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everyday basis, a spokesman from the white house is out there answering questions. it could be that you do that in an off-camera gaggle in the press secretary is available at different points of the day to do quick interviews. maybe that's the way to do it. i don't know. i think there is some dissatisfaction on all sides with the way that the briefing has evolved. we've done a lot within those constraints to change on the broader communications side what we do to modernize, take advantage of media development in social media. i know that has also caused some tension and i understand that. i also think that it would be
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malpractice for anyone in our positions not to take advantage of social media. i know that our successors will in ways that we cannot even imagine. i've always believed that. peter, in some ways this goes back a little bit to your question in the whole thing about what percentage of wings, what percentage of what's going on, what reporters know. there are really good ones, and a lot of you in this room don't rely just on the briefings or the press releases for your stories. i guess we wish you would -- [laughter] when i was a reporter, the best ones certainly didn't and they do not today. it's just part of the
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information you get as you piece together your understanding of what's going on. >> we have about two minutes left. >> deuce around the uncomfortable truth with a blizzard of uncomfortable facts, but where there e-mails between lois lerner and other members of the irs who could have been involved in some sort of conversation. did you know about those e-mails and did you like? >> the answer is no. >> did you lie? >> honestly, it's not because i'm a paragon of virtue. that would be a terrible way to do the job. what you do when you cannot say is you don't. you take the question or you explain without revealing what you cannot say because these are internal deliberations or national security issues.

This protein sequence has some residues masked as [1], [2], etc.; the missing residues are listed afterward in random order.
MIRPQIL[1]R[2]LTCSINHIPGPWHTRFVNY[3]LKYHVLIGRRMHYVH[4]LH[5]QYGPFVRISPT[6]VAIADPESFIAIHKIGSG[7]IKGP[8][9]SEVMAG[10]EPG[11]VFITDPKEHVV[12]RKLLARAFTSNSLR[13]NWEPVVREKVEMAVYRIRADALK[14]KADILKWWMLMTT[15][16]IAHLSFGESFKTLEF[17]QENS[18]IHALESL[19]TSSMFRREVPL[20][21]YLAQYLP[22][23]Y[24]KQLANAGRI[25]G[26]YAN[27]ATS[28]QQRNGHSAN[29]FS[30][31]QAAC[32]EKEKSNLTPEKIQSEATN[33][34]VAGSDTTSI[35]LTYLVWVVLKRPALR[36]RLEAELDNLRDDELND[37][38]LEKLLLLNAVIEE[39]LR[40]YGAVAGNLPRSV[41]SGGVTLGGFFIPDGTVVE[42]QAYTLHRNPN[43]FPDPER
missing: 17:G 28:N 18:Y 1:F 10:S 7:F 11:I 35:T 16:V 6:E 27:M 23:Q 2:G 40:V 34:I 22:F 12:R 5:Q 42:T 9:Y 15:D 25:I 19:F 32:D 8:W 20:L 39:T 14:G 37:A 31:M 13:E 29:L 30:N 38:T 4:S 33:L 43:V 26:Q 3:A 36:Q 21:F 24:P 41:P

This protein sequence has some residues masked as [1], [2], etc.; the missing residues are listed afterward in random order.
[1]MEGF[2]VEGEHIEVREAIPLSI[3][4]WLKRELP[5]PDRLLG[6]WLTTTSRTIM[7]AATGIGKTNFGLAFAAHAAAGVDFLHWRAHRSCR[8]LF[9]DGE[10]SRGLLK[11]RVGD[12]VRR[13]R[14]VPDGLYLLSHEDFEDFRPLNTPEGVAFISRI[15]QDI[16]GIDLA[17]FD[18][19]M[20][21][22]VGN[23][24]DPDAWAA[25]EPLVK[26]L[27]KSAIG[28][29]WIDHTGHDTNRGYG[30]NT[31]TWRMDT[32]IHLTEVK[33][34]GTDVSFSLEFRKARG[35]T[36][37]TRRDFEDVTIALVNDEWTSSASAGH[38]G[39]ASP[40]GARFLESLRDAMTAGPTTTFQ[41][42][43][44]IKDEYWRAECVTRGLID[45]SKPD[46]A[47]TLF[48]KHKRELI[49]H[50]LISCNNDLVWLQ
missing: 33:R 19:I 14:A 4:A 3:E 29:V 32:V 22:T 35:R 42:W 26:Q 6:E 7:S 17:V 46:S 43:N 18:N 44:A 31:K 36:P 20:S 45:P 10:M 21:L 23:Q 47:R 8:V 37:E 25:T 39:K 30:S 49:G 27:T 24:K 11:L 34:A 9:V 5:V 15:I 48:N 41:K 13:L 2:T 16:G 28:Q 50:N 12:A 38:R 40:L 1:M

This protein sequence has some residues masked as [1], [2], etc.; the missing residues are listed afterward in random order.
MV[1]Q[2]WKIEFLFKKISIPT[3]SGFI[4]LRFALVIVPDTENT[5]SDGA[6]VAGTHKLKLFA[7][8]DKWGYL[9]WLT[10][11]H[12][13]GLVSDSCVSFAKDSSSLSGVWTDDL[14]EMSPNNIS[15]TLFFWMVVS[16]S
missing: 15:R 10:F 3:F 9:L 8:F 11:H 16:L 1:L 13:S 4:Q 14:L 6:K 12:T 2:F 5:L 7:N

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on the other question, what the irs is dealing with the terms and, i don't know all the details about what the next things are. i addressed e-mails from lois lerner yesterday and i would just refer you to them for what else they are doing on that issue. >> this will be the last last question. you understand the concept. >> and asking you are leaving with the midterms coming and there will be more of a struggle to get media attention than the white house has had in the previous year. what kind of advice would you give josh about that? how would you expect the operation to change given that? >> that's a great question. there are upsides potentially to